How the Program of All-Inclusive Care for the Elderly Can Meet the Needs of Dually Eligible Individuals in Rural Communities

December 2023

People who are dually eligible for Medicare and Medicaid must navigate fragmented, uncoordinated systems of care and can benefit from a holistic, person-centered approach to care coordination that integrates their Medicare and Medicaid coverage. Twenty percent of dually eligible individuals live in rural areas where access to models that integrate Medicare and Medicaid services, such as Medicare Advantage Dual Eligible Special Needs Plans are limited.

The Program of All-Inclusive Care for the Elderly (PACE) is designed to meet the physical health, long-term care, and social support needs of individuals aged 55 and older. PACE is a well-established integrated care model that provides high-quality, cost-effective care. With its adult day health center structure and in-house, interdisciplinary care teams, PACE can serve older adults with complex health and social needs who live in rural areas.

This 60-minute Better Care Playbook webinar, made possible through support from the Seven Foundation Collaborative, explored how PACE offers a unique opportunity to address the needs of dually eligible individuals who live in rural communities. It featured perspectives from a rural PACE provider as well as a state that is seeking to offer PACE statewide, including in its rural counties.

Presenters included Shawn Sullivan, President and Chief Executive Officer, Midland Care (Kansas) and Erin Slabonik and Randy Nolen, Pennsylvania Office of Long-Term Living. Ample opportunities were available for participants to ask questions.


I. Welcome and Introduction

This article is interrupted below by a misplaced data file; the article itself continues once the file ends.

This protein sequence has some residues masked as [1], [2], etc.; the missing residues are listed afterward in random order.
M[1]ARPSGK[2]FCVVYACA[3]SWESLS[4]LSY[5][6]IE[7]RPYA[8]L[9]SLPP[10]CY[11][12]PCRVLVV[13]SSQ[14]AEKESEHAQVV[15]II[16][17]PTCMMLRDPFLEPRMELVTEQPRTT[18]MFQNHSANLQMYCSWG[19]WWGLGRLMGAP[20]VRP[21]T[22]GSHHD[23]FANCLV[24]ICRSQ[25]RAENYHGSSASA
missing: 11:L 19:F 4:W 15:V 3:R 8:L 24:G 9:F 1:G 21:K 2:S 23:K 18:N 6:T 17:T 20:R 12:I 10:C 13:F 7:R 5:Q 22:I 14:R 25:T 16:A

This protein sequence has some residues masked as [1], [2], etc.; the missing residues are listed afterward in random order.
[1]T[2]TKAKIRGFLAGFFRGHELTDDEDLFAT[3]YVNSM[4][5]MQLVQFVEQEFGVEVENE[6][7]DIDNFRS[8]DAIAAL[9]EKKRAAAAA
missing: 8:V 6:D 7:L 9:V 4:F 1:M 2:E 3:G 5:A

Speaker: Nancy Archibald, Center for Health Care Strategies (CHCS)

N. Archibald welcomed participants and provided a brief introduction on the characteristics of individuals dually eligible for Medicare and Medicaid and how this population is served by PACE.

II. PACE Provider Perspective on Serving Dually Eligible Individuals in Rural Communities

Speaker: Shawn Sullivan, President and Chief Executive Officer, Midland Care (Kansas)

S. Sullivan discussed opportunities and challenges of setting up and operating PACE organizations to serve rural communities.

III. State Considerations for PACE Expansion, Provider Recruitment, and Health Equity

Speakers:  Erin Slabonik, Division Director, and Randy Nolan, Bureau Director, Pennsylvania Division of Integrated Care Programs, Bureau of Coordinated and Integrated Services, Office of Long-Term Living

E. Slabonik and R. Nolen provided a state perspective on how PACE programs can serve rural communities as well as considerations for states regarding expanding PACE statewide, recruiting rural PACE providers, and addressing issues of health equity in rural expansion.

IV. Moderated Q&A

Moderator: Nancy Archibald, CHCS

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